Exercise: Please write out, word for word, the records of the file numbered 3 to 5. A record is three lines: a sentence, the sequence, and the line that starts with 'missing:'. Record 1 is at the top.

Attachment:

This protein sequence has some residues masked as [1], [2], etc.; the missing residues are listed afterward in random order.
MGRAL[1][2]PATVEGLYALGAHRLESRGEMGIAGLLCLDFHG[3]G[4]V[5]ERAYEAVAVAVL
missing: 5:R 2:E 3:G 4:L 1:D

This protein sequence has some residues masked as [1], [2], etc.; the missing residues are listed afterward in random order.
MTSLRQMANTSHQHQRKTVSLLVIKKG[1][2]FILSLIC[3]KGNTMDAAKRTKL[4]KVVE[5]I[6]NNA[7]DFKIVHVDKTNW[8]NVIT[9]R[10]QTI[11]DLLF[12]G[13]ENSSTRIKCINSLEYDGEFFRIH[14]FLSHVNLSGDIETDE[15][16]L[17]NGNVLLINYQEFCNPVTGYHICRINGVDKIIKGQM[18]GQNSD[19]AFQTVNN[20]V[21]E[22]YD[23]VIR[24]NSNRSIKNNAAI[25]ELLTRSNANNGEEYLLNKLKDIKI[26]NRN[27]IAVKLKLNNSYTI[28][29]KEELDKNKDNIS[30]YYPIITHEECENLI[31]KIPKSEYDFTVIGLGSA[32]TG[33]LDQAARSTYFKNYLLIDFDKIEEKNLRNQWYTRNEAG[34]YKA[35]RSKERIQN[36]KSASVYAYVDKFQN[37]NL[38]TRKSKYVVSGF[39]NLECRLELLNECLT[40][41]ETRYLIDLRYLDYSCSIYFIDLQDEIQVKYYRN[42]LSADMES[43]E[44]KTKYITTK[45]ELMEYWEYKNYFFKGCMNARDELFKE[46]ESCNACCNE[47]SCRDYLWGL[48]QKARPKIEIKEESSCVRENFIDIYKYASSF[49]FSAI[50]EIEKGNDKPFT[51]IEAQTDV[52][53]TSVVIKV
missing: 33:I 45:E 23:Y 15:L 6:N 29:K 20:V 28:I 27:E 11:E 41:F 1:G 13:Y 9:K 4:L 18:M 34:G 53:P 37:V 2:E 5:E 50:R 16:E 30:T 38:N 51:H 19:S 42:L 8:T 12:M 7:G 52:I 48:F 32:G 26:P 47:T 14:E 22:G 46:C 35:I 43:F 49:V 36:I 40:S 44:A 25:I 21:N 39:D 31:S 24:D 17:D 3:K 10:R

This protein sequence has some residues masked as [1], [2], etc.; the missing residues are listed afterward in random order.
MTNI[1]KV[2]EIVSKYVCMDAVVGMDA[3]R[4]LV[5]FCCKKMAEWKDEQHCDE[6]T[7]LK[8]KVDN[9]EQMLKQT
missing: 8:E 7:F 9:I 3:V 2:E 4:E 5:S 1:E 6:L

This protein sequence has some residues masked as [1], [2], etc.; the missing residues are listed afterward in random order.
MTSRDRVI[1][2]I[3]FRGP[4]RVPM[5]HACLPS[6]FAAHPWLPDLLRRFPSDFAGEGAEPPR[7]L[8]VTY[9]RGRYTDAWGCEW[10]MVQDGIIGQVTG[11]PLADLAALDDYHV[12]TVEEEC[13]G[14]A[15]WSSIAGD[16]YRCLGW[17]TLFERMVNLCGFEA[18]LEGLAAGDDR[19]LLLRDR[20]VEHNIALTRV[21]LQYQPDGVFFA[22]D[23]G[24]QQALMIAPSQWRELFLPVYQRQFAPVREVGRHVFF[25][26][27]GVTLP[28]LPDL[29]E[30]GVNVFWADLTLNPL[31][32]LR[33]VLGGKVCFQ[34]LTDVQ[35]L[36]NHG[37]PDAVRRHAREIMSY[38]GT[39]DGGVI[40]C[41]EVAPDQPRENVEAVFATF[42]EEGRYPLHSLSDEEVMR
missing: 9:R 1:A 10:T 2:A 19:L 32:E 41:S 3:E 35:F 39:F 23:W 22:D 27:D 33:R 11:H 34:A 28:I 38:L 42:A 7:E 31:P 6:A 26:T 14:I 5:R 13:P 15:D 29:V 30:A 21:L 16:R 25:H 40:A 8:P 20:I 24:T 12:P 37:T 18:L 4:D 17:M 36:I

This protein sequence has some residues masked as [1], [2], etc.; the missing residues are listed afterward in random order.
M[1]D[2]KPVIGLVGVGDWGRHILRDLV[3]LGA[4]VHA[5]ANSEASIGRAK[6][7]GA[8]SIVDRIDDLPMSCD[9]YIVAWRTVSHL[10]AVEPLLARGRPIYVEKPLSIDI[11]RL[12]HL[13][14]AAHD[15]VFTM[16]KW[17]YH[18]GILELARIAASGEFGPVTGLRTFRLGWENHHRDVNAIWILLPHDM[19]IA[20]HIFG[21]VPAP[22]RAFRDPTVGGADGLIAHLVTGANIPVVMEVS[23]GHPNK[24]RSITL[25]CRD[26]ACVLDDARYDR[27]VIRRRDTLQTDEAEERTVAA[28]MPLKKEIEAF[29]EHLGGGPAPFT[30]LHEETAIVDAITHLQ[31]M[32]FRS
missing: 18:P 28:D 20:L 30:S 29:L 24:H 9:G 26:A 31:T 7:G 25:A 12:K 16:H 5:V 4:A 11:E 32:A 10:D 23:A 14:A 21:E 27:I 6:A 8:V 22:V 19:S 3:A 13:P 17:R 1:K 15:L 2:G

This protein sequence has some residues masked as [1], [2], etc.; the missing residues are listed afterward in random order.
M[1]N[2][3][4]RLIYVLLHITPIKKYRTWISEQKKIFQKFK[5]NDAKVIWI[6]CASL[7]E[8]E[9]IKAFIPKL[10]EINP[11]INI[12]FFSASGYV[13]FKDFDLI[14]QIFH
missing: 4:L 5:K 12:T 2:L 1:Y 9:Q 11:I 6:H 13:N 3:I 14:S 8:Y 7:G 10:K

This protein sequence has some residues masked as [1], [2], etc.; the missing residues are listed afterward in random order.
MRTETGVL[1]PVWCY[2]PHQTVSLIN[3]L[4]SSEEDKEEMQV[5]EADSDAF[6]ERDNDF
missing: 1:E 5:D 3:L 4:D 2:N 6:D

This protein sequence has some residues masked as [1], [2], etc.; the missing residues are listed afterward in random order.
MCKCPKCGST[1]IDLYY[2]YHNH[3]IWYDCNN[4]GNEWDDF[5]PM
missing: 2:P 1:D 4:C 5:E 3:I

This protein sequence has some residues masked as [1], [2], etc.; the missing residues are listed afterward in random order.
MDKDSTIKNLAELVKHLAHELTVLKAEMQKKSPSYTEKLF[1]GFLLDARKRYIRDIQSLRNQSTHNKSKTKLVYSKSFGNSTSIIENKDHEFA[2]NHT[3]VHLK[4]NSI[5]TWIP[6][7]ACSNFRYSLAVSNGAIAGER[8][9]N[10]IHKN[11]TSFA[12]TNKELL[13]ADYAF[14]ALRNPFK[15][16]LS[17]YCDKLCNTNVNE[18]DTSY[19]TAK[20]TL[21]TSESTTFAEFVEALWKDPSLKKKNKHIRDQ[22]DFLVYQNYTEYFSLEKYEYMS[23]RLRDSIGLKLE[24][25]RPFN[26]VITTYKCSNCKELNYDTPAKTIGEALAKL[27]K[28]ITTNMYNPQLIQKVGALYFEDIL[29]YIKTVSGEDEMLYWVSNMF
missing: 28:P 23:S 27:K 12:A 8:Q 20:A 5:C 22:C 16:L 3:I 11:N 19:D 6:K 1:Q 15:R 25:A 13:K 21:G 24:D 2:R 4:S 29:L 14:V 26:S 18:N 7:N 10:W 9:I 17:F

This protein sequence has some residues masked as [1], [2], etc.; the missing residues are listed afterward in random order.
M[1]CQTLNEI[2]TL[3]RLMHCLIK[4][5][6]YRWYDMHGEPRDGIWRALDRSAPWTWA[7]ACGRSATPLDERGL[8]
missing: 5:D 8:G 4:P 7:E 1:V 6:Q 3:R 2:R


This protein sequence has some residues masked as [1], [2], etc.; the missing residues are listed afterward in random order.
MTNI[1]KV[2]EIVSKYVCMDAVVGMDA[3]R[4]LV[5]FCCKKMAEWKDEQHCDE[6]T[7]LK[8]KVDN[9]EQMLKQT
missing: 8:E 7:F 9:I 3:V 2:E 4:E 5:S 1:E 6:L

This protein sequence has some residues masked as [1], [2], etc.; the missing residues are listed afterward in random order.
MTSRDRVI[1][2]I[3]FRGP[4]RVPM[5]HACLPS[6]FAAHPWLPDLLRRFPSDFAGEGAEPPR[7]L[8]VTY[9]RGRYTDAWGCEW[10]MVQDGIIGQVTG[11]PLADLAALDDYHV[12]TVEEEC[13]G[14]A[15]WSSIAGD[16]YRCLGW[17]TLFERMVNLCGFEA[18]LEGLAAGDDR[19]LLLRDR[20]VEHNIALTRV[21]LQYQPDGVFFA[22]D[23]G[24]QQALMIAPSQWRELFLPVYQRQFAPVREVGRHVFF[25][26][27]GVTLP[28]LPDL[29]E[30]GVNVFWADLTLNPL[31][32]LR[33]VLGGKVCFQ[34]LTDVQ[35]L[36]NHG[37]PDAVRRHAREIMSY[38]GT[39]DGGVI[40]C[41]EVAPDQPRENVEAVFATF[42]EEGRYPLHSLSDEEVMR
missing: 9:R 1:A 10:T 2:A 19:L 32:E 41:S 3:E 35:F 39:F 23:W 22:D 27:D 33:R 11:H 34:A 28:I 38:L 42:A 7:E 31:P 6:A 26:T 14:I 5:R 13:P 15:D 29:V 30:A 21:L 16:R 25:H 40:A 8:P 20:I 24:T 12:P 37:T 18:L 4:D 17:M 36:I

This protein sequence has some residues masked as [1], [2], etc.; the missing residues are listed afterward in random order.
M[1]D[2]KPVIGLVGVGDWGRHILRDLV[3]LGA[4]VHA[5]ANSEASIGRAK[6][7]GA[8]SIVDRIDDLPMSCD[9]YIVAWRTVSHL[10]AVEPLLARGRPIYVEKPLSIDI[11]RL[12]HL[13][14]AAHD[15]VFTM[16]KW[17]YH[18]GILELARIAASGEFGPVTGLRTFRLGWENHHRDVNAIWILLPHDM[19]IA[20]HIFG[21]VPAP[22]RAFRDPTVGGADGLIAHLVTGANIPVVMEVS[23]GHPNK[24]RSITL[25]CRD[26]ACVLDDARYDR[27]VIRRRDTLQTDEAEERTVAA[28]MPLKKEIEAF[29]EHLGGGPAPFT[30]LHEETAIVDAITHLQ[31]M[32]FRS
missing: 18:P 28:D 20:L 30:S 29:L 24:H 9:G 26:A 31:T 7:G 25:A 12:K 16:H 5:V 4:A 11:E 32:A 10:D 23:A 14:A 21:E 27:I 6:A 8:V 22:V 19:S 3:A 13:P 17:R 1:K 15:L 2:G